My name, said the cat, is unimportant. You may call me what you wish.

Are you the one? asked the elf. The one from the stories?

A shiver of energy traveled through the cat’s outline, jagged for a brief moment. Yes, he said. And no. Mostly no.

I don’t understand.

Of course you don’t, said the cat patiently. Not yet.

A light snow begins to fall, and the first flakes upon his cheek stir him from the dream.


[Story] A Tangle of Brambles 51

The Harrier taught Pup to climb rooftops the way Blackbrew had taught him: always plan three steps ahead. That way, if you mis-step and lose your footing, you don’t fall down. Pup seemed to have grasped the lesson well, huddled along the silhouette of the rooftop. The Harrier on the other hand, chided himself for forgetting this most basic of rules.

He scanned the shapes of the buildings, starkly black against the burning sunset sky. He didn’t see any birds, but that didn’t mean they weren’t there. Josie was the only person he knew who could hide from him if they wanted to, right in plain sight. A bird amid so many others, somewhere high above the rooftops. She hadn’t come to see him in some time. He hoped that she was sorting out her affairs, but a part of him wondered if she hadn’t been embarrassed about speaking to him again. Even if it just been a joke, she’d offered, and though he’d gently declined, he wondered just how much truth hid behind those words.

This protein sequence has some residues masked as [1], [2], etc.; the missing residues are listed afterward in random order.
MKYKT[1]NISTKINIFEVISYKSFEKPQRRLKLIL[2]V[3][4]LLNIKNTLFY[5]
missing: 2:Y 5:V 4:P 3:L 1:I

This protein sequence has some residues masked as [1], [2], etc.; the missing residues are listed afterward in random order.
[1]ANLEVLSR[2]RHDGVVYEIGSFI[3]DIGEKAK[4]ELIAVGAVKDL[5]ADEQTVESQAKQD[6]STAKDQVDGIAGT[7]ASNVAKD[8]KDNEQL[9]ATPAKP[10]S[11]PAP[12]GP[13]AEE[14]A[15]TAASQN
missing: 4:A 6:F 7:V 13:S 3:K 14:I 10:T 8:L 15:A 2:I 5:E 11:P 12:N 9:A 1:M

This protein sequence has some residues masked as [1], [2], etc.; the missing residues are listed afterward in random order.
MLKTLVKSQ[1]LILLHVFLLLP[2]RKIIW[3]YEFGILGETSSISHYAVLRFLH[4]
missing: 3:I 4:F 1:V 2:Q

Pup may have mastered climbing, but he hadn’t yet learned to do it quietly. He clattered up beside the elf, sending a rain of pebbles down to the street below. The Harrier twitched his ears back and gave the kid a look.

“Sorry,” he whispered. He was almost certain that Rose’s hunch was right about the kid — though he’d never actually seen him change, lately he’d been around enough Gilneans to recognize somebody who got furry from time to time. Certain mannerisms, faint echoes of the wolf, tended to creep in, even among those like Rose who rarely changed. Maybe most people didn’t know it, but the Harrier did. He was surrounded by them.

“So where you goin’ to go?” Pup asked, the wind ruffling his sandy hair. He hadn’t been there when Rose closed the door on him and told him she was busy. But Pup saw things, not as much as he did, but enough. The elf had bought a room for the kid in one of the less flea-infested inns, but it was too small for two. He still had his old place — still packed full of his cargo awaiting buyers, and not really fit to live in. Sure, he could have picked the lock, or he could have come in the window. But she’d just be angry with him, and more than that, he didn’t want to see it. That woman with her hands all over his Rose.

There was something off about her, and he’d said so that first night after meeting with the Gilnean. You’re just jealous, Rose laughed. Okay, maybe that was true, but that wasn’t the reason the woman made him feel uneasy. There was something artificial about her, some practiced falsehood like an actor learning a new part. Why couldn’t she smell it? Yet Rose had gone to meet with her several times over the next few evenings, usually down by the lakeside. After that, it was simply inevitable that he would be pushed out and displaced, his precarious foothold shaken out from beneath him.